Black and white image of one-quarter of Saturn showing swirling cloud formations.

Photojournal: PIA06568

January 21, 2005

The turbulent boundaries between dark belts and bright zones are seen prominently in this processed image of Saturn's southern atmosphere. Disturbed boundaries between these cloud bands are due to wind shear and density differences between adjacent bands.

The planet appears more bland in natural color images, but this infrared view uncovers far more detail.

The image was taken with the Cassini spacecraft wide angle camera on Dec. 14, 2004, at a distance of approximately 614,000 kilometers (382,000 miles) from Saturn through a filter sensitive to wavelengths of infrared light centered at 890 nanometers. The image scale is 37 kilometers (23 miles) per pixel.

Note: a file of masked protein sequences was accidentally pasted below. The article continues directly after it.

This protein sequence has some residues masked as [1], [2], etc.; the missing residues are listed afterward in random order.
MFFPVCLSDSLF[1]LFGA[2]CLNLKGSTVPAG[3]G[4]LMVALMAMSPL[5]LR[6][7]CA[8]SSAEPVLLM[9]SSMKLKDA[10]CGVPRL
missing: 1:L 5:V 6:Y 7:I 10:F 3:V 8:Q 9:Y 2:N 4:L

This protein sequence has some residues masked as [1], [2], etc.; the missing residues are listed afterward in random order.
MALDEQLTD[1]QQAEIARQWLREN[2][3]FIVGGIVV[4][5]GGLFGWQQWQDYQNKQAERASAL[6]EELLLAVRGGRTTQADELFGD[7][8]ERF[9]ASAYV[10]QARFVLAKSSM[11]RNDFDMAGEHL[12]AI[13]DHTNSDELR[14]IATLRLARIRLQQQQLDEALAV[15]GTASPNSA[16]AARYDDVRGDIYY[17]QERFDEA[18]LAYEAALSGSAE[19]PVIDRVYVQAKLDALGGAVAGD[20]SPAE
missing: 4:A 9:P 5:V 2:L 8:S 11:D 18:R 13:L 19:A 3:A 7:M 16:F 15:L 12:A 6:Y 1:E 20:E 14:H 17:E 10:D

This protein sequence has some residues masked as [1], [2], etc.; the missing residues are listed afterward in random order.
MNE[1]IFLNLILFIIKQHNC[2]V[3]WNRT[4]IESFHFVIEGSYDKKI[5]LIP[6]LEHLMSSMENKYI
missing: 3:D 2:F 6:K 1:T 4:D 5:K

The Cassini-Huygens mission is a cooperative project of NASA, the European Space Agency and the Italian Space Agency. The Jet Propulsion Laboratory, a division of the California Institute of Technology in Pasadena, manages the mission for NASA's Science Mission Directorate, Washington, D.C. The Cassini orbiter and its two onboard cameras were designed, developed and assembled at JPL. The imaging team is based at the Space Science Institute, Boulder, Colo.

For more information about the Cassini-Huygens mission visit http://saturn.jpl.nasa.gov . For images visit the Cassini imaging team home page http://ciclops.org .

Credit: NASA/JPL/Space Science Institute

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